Saturday, June 11, 2016

Are Menopausal Women More Likely To Have Heart Disease?

There is a common belief that women are less likely than men to have heart disease because women are protected by estrogen, which is the primary female sex hormone. Estrogen is believed to have a positive effect on the inner layer of artery wall to help keep blood vessels flexible. That means they can relax and expand to accommodate blood flow. In reality, women are at risk too, even if they are pre-menopausal.

Menopause does not cause cardiovascular diseases. Although a decline in the natural hormone estrogen may be a factor in heart disease increase among post-menopausal women, it is certainly not the only reason. The body of a menopausal woman goes through other changes. Blood pressure may start to go up. Bad cholesterol (LDL) may also go up with a decline in the good cholesterol (HDL). Meanwhile, triglycerides may rise during and after menopause. A high-fat diet, smoking or other unhealthy habits begun earlier in life can also contribute to the rise in heart disease risk.

Women who have menopause may experience a variety of symptoms, including anxiety, palpitations and panic attacks. These symptoms may be benign and part of the hormonal changes during menopause. But symptoms that show a real heart condition include a sudden increase in heart rate or dizziness, light-headedness and blackouts when palpitations occur should not be ignored. Missed or skipped heart beats is relatively common and usually not serious, unless accompanied by other symptoms mentioned earlier or if there is a history of heart disease.

It has been known that women may have different symptoms of heart disease compared with men and can sometimes be missed. For instance, chest tightness or discomfort on exertion may be felt in men with coronary artery disease, while women with similar disease may have symptoms like tightness at neck, shoulder or back pain, nausea or shortness of breath. Very often, heart disease may be silent in women until they experienced a heart attack or heart failure. Hence, it is insufficient to rely on symptoms alone.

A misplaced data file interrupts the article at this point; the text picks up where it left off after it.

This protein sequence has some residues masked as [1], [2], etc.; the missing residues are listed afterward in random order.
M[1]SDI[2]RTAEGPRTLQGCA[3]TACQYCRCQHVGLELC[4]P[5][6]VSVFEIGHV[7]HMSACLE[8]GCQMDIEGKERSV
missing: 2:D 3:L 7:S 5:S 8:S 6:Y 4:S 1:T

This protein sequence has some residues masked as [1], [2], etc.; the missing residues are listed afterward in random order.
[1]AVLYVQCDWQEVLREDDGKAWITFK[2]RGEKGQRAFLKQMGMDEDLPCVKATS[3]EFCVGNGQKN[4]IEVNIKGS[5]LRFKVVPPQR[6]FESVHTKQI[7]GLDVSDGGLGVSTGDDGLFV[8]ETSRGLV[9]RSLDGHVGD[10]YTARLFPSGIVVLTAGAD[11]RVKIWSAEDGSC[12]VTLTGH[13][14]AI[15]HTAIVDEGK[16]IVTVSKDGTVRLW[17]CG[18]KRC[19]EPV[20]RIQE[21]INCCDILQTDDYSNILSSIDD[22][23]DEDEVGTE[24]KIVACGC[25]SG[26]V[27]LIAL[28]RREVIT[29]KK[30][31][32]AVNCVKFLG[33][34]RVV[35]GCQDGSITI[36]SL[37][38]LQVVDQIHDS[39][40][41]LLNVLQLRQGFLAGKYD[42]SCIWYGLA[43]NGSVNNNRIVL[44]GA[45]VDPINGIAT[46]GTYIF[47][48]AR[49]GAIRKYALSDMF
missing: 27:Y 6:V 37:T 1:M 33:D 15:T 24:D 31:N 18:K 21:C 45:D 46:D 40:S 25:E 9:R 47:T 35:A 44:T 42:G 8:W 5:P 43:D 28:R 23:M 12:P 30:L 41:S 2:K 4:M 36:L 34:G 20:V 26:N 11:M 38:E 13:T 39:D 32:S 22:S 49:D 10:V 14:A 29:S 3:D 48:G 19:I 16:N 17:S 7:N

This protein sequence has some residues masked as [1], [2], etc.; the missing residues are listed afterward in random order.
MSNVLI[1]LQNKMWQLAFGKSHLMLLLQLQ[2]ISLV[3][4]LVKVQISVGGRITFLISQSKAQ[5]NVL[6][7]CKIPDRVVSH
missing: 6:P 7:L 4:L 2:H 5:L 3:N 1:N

As a matter of fact, if a woman has any unusual symptoms indicating heart disease, even if they are not classic, and risk factors like high blood pressure, diabetes, high cholesterol level, smoking and a family history of heart disease, then she should have further cardiac assessment.

Several ways can help women to stay healthy during and after menopause. According to The American Heart Association, women experiencing menopause should eat healthy, whole foods (4.5 cups of fruits and vegetables and 6 to 8 servings in whole grains per day) and exercise at least 150 minutes per week to stay heart healthy.

1 comment:

  1. Thank you for sharing this Article. Very usefull for me.